Yes, Paul was given to pressing the send button after writing out a dramatic and emotional response, just like we sometimes send out emails a little too quickly. But as dramatic and emotional as this statement is, it is sound theology.

And it’s all about our relationship with our heavenly Father.

Yup, it’s Father’s Day, so how could I not talk about the Father that we all share? God, our Creator. The giver of all good things?

Let’s talk a little bit about fathers, and their relationship with their children.

When you’re tiny, your dad does everything for you. Feeds you, protects you, maybe even changes a diaper now and then, teaches you to ride a bike…and he also is often the person who sets down the rules in the house. Not always – sometimes Mom is the rule-maker in the house – but pretty often. And you know that you’d better follow those rules, rules that your dad made because he loves you and wants to protect you and wants you to grow up to be a good person. If you don’t follow the rules, what happens?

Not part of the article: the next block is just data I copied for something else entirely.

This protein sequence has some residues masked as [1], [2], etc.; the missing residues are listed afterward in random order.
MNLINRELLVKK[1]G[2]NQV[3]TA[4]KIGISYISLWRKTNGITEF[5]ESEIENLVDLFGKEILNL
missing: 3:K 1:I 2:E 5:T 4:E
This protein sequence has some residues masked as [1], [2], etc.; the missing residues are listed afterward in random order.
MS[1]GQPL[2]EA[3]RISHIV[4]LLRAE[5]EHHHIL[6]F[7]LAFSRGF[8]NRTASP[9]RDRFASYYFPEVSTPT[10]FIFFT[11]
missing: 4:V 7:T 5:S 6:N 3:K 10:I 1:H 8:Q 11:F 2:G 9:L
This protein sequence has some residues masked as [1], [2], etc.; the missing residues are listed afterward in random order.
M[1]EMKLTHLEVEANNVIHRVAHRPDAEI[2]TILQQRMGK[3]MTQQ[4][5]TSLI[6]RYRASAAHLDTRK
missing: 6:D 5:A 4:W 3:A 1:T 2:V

I ran into a friend at the seminary one day. He was with his little daughter, Ella. Ella was four years old. She was looking pretty blue, so I said “Are you having a bad day?” She sighed a long, four-year-old sigh. “Sort of. I pushed Jamey (her baby brother) and Daddy got mad. He yelled at me. I got consequences.” “What?” “Daddy says when I do something bad, I get consequences.”

Consequences. Yes, when we break the rules, there are consequences to our actions, whether it is a speeding ticket or a broken marriage or being put in the time-out corner.